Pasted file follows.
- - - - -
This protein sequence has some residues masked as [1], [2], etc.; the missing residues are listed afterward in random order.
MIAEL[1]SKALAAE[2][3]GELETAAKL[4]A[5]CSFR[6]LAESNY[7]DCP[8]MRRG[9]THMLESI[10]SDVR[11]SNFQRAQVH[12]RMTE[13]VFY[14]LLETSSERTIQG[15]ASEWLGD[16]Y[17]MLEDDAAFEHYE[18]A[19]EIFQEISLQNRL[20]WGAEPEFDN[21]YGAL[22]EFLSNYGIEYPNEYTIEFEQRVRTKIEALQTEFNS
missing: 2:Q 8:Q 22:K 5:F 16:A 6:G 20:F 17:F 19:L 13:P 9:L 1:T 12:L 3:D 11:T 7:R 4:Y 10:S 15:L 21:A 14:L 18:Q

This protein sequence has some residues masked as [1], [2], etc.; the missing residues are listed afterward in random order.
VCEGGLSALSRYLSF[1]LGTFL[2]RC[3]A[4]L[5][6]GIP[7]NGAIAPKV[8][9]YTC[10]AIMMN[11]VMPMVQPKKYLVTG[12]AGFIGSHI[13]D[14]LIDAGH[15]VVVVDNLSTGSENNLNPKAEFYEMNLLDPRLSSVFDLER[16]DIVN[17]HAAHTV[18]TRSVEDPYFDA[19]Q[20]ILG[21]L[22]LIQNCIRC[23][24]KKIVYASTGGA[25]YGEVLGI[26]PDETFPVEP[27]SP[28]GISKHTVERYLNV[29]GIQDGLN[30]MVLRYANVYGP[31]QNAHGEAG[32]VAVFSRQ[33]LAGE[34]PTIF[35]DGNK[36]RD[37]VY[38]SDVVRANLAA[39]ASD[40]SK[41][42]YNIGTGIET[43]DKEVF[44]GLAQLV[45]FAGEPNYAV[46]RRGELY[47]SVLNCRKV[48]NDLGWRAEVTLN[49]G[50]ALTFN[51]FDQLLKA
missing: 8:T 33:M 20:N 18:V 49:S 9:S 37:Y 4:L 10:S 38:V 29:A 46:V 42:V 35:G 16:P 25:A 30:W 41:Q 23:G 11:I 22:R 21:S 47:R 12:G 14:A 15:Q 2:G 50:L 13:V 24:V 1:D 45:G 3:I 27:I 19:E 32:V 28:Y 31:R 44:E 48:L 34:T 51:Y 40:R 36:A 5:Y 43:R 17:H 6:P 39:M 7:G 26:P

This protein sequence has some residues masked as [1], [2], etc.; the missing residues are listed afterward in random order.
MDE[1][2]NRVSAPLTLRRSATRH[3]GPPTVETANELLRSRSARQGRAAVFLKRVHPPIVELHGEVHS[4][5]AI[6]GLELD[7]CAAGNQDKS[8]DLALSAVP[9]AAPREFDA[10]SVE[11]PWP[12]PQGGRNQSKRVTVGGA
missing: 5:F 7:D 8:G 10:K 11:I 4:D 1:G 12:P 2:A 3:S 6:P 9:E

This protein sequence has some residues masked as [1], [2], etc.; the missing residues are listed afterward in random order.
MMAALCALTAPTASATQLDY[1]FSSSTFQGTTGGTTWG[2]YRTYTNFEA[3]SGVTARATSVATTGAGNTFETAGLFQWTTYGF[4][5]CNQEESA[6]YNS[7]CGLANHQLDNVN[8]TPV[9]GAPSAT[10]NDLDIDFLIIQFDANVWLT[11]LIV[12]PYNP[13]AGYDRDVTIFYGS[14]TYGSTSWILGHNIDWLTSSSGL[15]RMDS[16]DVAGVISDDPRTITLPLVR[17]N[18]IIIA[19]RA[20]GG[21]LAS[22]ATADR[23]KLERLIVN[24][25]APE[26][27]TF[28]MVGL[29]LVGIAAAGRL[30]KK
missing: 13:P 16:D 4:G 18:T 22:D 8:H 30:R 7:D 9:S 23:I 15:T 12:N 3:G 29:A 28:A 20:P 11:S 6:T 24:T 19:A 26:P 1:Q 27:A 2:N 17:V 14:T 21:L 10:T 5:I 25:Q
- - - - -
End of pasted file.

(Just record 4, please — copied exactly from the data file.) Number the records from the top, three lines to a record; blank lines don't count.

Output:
This protein sequence has some residues masked as [1], [2], etc.; the missing residues are listed afterward in random order.
MMAALCALTAPTASATQLDY[1]FSSSTFQGTTGGTTWG[2]YRTYTNFEA[3]SGVTARATSVATTGAGNTFETAGLFQWTTYGF[4][5]CNQEESA[6]YNS[7]CGLANHQLDNVN[8]TPV[9]GAPSAT[10]NDLDIDFLIIQFDANVWLT[11]LIV[12]PYNP[13]AGYDRDVTIFYGS[14]TYGSTSWILGHNIDWLTSSSGL[15]RMDS[16]DVAGVISDDPRTITLPLVR[17]N[18]IIIA[19]RA[20]GG[21]LAS[22]ATADR[23]KLERLIVN[24][25]APE[26][27]TF[28]MVGL[29]LVGIAAAGRL[30]KK
missing: 13:P 16:D 4:G 18:T 22:D 8:H 30:R 7:D 9:S 23:I 15:T 12:N 3:G 29:A 28:A 20:P 11:S 6:T 24:T 19:A 26:P 1:Q 27:A 2:N 17:V 14:T 21:L 10:T 5:I 25:Q